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I think the most common question I’m getting lately is about itching dogs, which typically takes the form of licking. I understand because I am starting to get sneezy in the morning. Of course in the time of COVID that induces a little bit of panic. However, the same thing is happening to me and our dog patients... allergies. I know as soon as I start feeling these changes that my appointments will fill up with itchy dogs. It’s our second high-test-allergy season and our dogs especially are feeling it.

Allergies present in pets differently than in people, so we must be aware to watch out for things. The most common signs of allergies in our pets are licking, chewing, itching, and hair loss. These certainly aren’t the signs that I am having with my contacts (thankfully), but human red runny eyes equate to dog itchy skin. We also do see red, running eyes but the itching is the most common sign.

Pets can be allergic to many things, but the most common are environmental allergens. This means grass, trees, and flower pollens. Right now, ragweed and goldenrod are just starting to come into their own. Dogs more commonly have environmental allergies compared to cats. They start as licking or chewing their feet. Often you will see the hair turning dark brown/rust colored between their toes from saliva, even if you don’t see them doing it. They will also lick and scratch their armpits, bellies, and sides.

There are two things (pet-related) that can wake me out of a dead sleep. The retching before vomiting (my cat almost threw up on me the other night but thankfully I woke up to move her) and itching/licking by my dog. Many people notice their dogs itching because it keeps them up at night. When the day finally quiets down and everyone goes to bed, dogs have nothing better to think about than their itchy skin. While they aren’t itchier at night, they simply aren’t as occupied with distractions, and neither are you.

You may notice hair loss, brown staining to the hair between toes, red or scaly skin spots, or little cuts. People often think the brown discoloration means yeast, but it is actually from a chemical in the saliva. That isn’t to say that yeast isn’t present though. As pets itch they break the normal skin barrier. This allows bacteria and yeast to move in, which creates skin infections and even more itching. All infections should be treated, but it is also important to break the itch cycle so the skin can heal. Allergies can also lead to more issues with ear infections.

We always scrape the skin to look for bacteria type and amount, yeast, or any mites. Each of these is treated differently and looking for them is very important. Of course, fleas are a top cause of allergies, especially in the fall, and the easiest thing to treat. Fleas should always be treated first, and ideally, pets are on prevention to avoid fleas. In some pets, one flea bite can start a cycle of itching that takes plenty of time and medication to resolve. These pets are allergic to flea saliva.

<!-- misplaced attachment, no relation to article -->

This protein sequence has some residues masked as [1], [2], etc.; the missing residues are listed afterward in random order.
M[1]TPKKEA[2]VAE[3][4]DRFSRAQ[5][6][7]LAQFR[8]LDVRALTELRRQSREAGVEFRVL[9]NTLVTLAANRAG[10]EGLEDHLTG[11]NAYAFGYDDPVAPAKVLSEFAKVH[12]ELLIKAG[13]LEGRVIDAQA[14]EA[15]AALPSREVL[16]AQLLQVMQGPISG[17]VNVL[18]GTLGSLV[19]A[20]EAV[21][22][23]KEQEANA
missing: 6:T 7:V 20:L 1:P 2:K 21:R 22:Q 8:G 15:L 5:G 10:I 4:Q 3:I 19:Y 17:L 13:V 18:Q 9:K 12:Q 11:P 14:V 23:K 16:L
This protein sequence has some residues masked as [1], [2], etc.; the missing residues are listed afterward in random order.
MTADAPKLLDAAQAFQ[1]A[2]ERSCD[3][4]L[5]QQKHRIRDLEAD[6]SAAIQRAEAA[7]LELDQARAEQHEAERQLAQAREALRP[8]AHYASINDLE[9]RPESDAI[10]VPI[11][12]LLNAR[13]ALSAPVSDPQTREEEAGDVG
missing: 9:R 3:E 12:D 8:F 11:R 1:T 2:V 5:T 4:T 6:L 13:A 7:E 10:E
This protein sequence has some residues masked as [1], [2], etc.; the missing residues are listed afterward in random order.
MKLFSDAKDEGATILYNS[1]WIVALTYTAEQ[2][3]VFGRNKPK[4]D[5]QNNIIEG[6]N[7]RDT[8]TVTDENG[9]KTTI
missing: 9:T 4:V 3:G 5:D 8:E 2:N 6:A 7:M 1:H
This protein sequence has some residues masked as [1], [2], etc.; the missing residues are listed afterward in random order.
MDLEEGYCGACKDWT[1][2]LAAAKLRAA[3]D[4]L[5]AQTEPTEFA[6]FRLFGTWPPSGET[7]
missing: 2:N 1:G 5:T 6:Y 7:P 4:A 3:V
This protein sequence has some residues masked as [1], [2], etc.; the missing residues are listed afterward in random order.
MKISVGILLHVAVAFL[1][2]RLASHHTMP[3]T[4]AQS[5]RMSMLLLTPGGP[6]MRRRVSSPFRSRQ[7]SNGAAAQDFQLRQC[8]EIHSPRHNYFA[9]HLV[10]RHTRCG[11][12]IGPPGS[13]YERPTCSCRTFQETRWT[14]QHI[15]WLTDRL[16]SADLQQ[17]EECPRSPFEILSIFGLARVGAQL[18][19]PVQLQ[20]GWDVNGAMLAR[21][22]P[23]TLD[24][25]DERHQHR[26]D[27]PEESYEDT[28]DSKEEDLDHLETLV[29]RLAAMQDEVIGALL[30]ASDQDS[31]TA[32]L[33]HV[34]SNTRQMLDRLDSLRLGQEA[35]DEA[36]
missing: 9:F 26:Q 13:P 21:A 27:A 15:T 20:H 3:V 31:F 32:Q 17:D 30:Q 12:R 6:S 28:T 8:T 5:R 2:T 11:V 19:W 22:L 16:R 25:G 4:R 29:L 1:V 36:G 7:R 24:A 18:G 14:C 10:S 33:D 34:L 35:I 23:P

There are new medications to help treat itch that don’t have the adrenal side effects of steroids. All medications do have side effects, so determining the best course for each individual case is important. There are medications that work long and short term, and sometimes steroids are needed for break-through itching. We always recommend steroids in pill form, as the injections often last longer in the body than they help the itching. This means that they get higher and higher doses to help with the itch, but their blood levels may be high enough to cause serious side effects. These are the pets that are more at risk for adrenal disease, heart disease, and diabetes.

While shots are easier for owners, oral dosing ensures that we have tighter control over blood levels. Antihistamines are another good option for lower grade itching, but should always be dosed by your veterinarian. We do have an allergy shot that can help dogs with signs of allergies. These are new in the past couple of years and can make a big difference in comfort.

Allergy testing is the next step if allergies last more than one allergy season. Dermatologists often do intradermal testing, which means they put the allergen into the skin and measure reactions, just like in people. There is also a blood test you can do at your own veterinarian. After we find out what your pet is allergic to, we can start allergy injections. This is a mix of all of their allergens in a shot form. The shots start out with a very low concentration and get higher over time until they reach a maintenance level. The goal of these is to acclimate their body to small amounts of an allergen so they react less when they are exposed in nature. We typically see a big reduction in itching and skin problems with the injections.

There are several options to treat allergies, but the most important thing for your pet is that you do treat them. It can help your veterinarian if you have a journal with when the itching started and how often it occurs. Make sure not to wait until your pet is itching themselves raw to seek intervention. It is always simpler to treat before we have secondary infections present.

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